Chiffonier Kick-off


Here’s an introduction to the next big project for VCF. I will be building this one for my nieces…hope they get a lot of use out of it.

What is a chiffonier? I had to look this one up…looks like it’s french? Basically, it’s a dressing station. This one will have a hanging rod, two shelves, a full length mirror, and some hooks for hanging accessories.

I chose American cherry (with my sister’s approval) for this project. I have been wanting to work with it for some time now, and the perfect opportunity came along…a.k.a. the wood was on sale.

You can download the Sketchup file if you like. Click on the photo above to navigate to the 3D warehouse, or visit my Sketchup page from the menu at the top of this page.

The two sides are frame and panel construction with drawbored mortise and tenon joinery. A floating solid wood panel will be on one side, and the other side will feature a mirror within the frame. The frame and panel sides will then join the top and bottom shelves with through mortise and tenons. Check out the Sketchup model for more details.

I ordered the lumber earlier this week, and I am anxiously awaiting it’s arrival. I went with mail order, so I won’t know what I get until I crack open the shipping crate. It’s 100% satisfaction guarantee so I have know worries, just anticipation. I can’t wait to get my hand planes on that cherry.

…must be strong and resist the crave to plane before the wood acclimates to the shop.

– JR

My favorite try square

The title of this post is similar to a post I had written about my favorite marking gauge. What makes them my favorite? They are tools that I have made for myself. In the future I will be able to use them to make more of my own tools. In fact, I did use the marking gauge in the process of making this square.

I followed a couple of resources when planing to build the square. You can check out ‘The New Traditional Woodworker’ by Jim Tolpin, for his version or ‘Hand Tool Essentials’ which includes the article by Adam Cherubini on making the wooden square.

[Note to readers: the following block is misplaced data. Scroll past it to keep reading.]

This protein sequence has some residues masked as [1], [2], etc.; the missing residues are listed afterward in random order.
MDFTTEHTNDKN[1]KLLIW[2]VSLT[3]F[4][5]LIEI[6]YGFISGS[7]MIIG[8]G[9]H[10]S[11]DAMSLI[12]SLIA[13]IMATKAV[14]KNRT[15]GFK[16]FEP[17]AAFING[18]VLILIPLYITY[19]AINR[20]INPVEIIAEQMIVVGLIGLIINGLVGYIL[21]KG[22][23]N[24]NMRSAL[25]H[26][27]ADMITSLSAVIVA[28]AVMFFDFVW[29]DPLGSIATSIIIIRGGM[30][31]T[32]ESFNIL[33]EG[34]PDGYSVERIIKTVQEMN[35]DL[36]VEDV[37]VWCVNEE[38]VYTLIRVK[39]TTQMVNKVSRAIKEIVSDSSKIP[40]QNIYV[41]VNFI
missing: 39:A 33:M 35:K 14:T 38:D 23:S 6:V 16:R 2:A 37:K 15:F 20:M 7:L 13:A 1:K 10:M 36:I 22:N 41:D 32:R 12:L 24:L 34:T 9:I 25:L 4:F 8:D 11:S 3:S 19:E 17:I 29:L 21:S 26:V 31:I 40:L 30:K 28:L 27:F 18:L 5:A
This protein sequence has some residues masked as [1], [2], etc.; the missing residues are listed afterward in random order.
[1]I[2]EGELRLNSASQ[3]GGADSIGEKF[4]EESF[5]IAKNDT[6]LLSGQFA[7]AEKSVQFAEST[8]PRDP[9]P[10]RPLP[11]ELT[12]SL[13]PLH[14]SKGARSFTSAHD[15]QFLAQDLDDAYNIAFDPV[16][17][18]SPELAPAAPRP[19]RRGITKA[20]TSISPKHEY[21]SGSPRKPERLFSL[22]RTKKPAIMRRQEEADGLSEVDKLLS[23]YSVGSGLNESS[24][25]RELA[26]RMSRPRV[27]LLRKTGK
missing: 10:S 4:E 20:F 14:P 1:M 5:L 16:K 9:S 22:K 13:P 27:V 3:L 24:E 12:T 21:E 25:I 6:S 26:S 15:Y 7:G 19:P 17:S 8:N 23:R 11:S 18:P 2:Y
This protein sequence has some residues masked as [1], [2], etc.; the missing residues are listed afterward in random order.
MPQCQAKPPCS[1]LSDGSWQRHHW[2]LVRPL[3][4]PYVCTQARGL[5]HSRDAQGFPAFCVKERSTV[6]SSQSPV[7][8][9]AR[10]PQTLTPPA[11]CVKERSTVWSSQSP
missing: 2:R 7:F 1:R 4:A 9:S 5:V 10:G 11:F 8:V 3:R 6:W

Although I deviated some from their designs to make it my own. Instead of cutting the blade and handle first, I decided to cut and fit the bridle joint first. I didn’t plan on this approach, I just couldn’t decide what size to make the square at the time.

I cut the bridle joint by first laying out the joint with a mortising gauge and the marking gauge I made. I made sure to leave some extra room for the blade to extrude above the handle. This would allow me enough material to plane away while squaring up the square.

I cut out much of the waste with my tenon saw, and then cleaned up the rest with my mortising chisel. I reached for my current square for the next, most important step. I pared away the bottom of the mortise checking against the square frequently. When satisfied, I glued in the blade and set it aside for the night to dry.

The next day I searched for some dowel stock in the scrap bin. I located enough stock that was left over from my workbench build. The handle is maple, and the blade sapele (I think), so why not add some red oak. I drilled some 3/8″ holes for the pegs, and pounded them in with a little bit of glue.

Next up was decision time. How big or small of a square should I make? I ended up going for a 6″ square after the mental coin flip. I plan on making at least one more of these. I’m thinking about a short pocket square for checking edges for square. However, I think for now I’ll use this 6″ square for some time and reevaluate. I have a desire to build a larger square (12″ plus) some day, but it will be the Chris Schwarz version.

After cutting both the blade and handle to length, I put the square to the test. I used the old flip the square and compare the lines trick. I first learned of this trick from Bob at Logan Cabinet Shoppe. I’ve seen it a bunch of places since then, but he explains it the best…google it. The square was only off by a little…a few passes down the length of the blade did the trick.

Before finishing, I chamfered all the edges of the handle for a nice smooth fit in my hand. The handle does seem a little longer than it should be in comparison to historical references. However, I like the way it feels in my hand and it still has good balance. Besides, I have yet to find a good reason for the historical ratio that one should follow when building a square. Will see how I like it after a few months of use.

For the finish… I wiped on a few coats of shellac and called it done. I can’t wait to use it on my next project.